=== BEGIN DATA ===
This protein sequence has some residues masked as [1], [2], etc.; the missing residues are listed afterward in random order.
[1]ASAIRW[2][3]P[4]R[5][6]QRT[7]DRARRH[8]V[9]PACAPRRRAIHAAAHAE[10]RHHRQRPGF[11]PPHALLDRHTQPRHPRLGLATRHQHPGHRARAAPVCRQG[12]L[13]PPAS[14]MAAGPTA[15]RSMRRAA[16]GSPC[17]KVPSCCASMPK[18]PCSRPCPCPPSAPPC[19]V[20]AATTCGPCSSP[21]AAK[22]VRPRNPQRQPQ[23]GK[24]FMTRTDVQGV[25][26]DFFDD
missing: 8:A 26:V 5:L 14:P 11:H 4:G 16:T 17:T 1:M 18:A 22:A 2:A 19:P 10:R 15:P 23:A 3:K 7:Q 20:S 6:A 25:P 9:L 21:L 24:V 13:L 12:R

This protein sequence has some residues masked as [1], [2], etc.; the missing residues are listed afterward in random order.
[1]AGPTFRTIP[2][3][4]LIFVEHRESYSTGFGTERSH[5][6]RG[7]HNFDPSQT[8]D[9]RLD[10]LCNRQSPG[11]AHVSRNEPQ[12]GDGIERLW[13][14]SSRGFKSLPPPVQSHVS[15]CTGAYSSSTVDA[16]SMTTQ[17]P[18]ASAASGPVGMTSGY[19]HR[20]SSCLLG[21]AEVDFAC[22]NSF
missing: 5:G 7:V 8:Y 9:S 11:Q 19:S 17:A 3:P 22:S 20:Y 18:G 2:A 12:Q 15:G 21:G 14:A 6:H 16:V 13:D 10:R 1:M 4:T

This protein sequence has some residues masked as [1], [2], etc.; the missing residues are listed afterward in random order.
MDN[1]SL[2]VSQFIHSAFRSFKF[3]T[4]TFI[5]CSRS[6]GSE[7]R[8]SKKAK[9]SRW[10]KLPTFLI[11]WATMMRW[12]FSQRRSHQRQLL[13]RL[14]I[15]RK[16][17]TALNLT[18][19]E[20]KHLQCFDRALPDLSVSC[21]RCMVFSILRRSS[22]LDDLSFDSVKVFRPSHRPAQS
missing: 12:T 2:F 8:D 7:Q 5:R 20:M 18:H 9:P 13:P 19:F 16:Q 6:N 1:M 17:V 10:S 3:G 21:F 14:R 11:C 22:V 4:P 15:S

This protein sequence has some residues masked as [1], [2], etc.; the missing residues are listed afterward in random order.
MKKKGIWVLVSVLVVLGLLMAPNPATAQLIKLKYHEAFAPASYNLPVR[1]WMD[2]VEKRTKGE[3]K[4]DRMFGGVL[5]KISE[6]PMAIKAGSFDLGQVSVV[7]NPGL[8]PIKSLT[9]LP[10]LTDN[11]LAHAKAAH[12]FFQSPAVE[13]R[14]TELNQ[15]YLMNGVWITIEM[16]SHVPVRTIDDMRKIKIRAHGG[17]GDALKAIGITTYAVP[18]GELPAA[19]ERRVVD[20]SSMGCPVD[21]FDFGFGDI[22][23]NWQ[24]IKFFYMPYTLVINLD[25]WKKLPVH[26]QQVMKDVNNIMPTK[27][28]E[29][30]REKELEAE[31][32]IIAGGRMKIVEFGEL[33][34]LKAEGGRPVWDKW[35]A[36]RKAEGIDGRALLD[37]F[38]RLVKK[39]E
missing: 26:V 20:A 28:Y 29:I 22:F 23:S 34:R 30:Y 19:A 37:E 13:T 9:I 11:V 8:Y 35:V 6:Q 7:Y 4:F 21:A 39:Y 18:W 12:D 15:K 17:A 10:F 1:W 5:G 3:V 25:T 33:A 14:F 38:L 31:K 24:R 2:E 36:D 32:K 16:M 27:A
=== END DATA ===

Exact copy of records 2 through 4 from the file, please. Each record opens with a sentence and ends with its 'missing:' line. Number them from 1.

This protein sequence has some residues masked as [1], [2], etc.; the missing residues are listed afterward in random order.
[1]AGPTFRTIP[2][3][4]LIFVEHRESYSTGFGTERSH[5][6]RG[7]HNFDPSQT[8]D[9]RLD[10]LCNRQSPG[11]AHVSRNEPQ[12]GDGIERLW[13][14]SSRGFKSLPPPVQSHVS[15]CTGAYSSSTVDA[16]SMTTQ[17]P[18]ASAASGPVGMTSGY[19]HR[20]SSCLLG[21]AEVDFAC[22]NSF
missing: 5:G 7:V 8:Y 9:S 11:Q 19:S 17:A 3:P 22:S 20:Y 18:G 2:A 12:Q 15:G 21:G 14:A 6:H 16:V 13:D 10:R 1:M 4:T

This protein sequence has some residues masked as [1], [2], etc.; the missing residues are listed afterward in random order.
MDN[1]SL[2]VSQFIHSAFRSFKF[3]T[4]TFI[5]CSRS[6]GSE[7]R[8]SKKAK[9]SRW[10]KLPTFLI[11]WATMMRW[12]FSQRRSHQRQLL[13]RL[14]I[15]RK[16][17]TALNLT[18][19]E[20]KHLQCFDRALPDLSVSC[21]RCMVFSILRRSS[22]LDDLSFDSVKVFRPSHRPAQS
missing: 12:T 2:F 8:D 7:Q 5:R 20:M 18:H 9:P 13:P 19:F 16:Q 6:N 1:M 17:V 10:S 3:G 21:F 14:R 11:C 22:V 4:P 15:S

This protein sequence has some residues masked as [1], [2], etc.; the missing residues are listed afterward in random order.
MKKKGIWVLVSVLVVLGLLMAPNPATAQLIKLKYHEAFAPASYNLPVR[1]WMD[2]VEKRTKGE[3]K[4]DRMFGGVL[5]KISE[6]PMAIKAGSFDLGQVSVV[7]NPGL[8]PIKSLT[9]LP[10]LTDN[11]LAHAKAAH[12]FFQSPAVE[13]R[14]TELNQ[15]YLMNGVWITIEM[16]SHVPVRTIDDMRKIKIRAHGG[17]GDALKAIGITTYAVP[18]GELPAA[19]ERRVVD[20]SSMGCPVD[21]FDFGFGDI[22][23]NWQ[24]IKFFYMPYTLVINLD[25]WKKLPVH[26]QQVMKDVNNIMPTK[27][28]E[29][30]REKELEAE[31][32]IIAGGRMKIVEFGEL[33][34]LKAEGGRPVWDKW[35]A[36]RKAEGIDGRALLD[37]F[38]RLVKK[39]E
missing: 26:V 20:A 28:Y 29:I 22:F 23:S 34:R 30:Y 19:A 37:E 13:T 9:I 11:V 8:Y 35:V 6:Q 7:Y 4:F 21:A 39:Y 18:W 12:D 15:K 17:A 10:F 1:W 5:G 3:V 25:T 33:A 14:F 38:L 31:K 24:R 2:E 36:D 32:K 16:M 27:A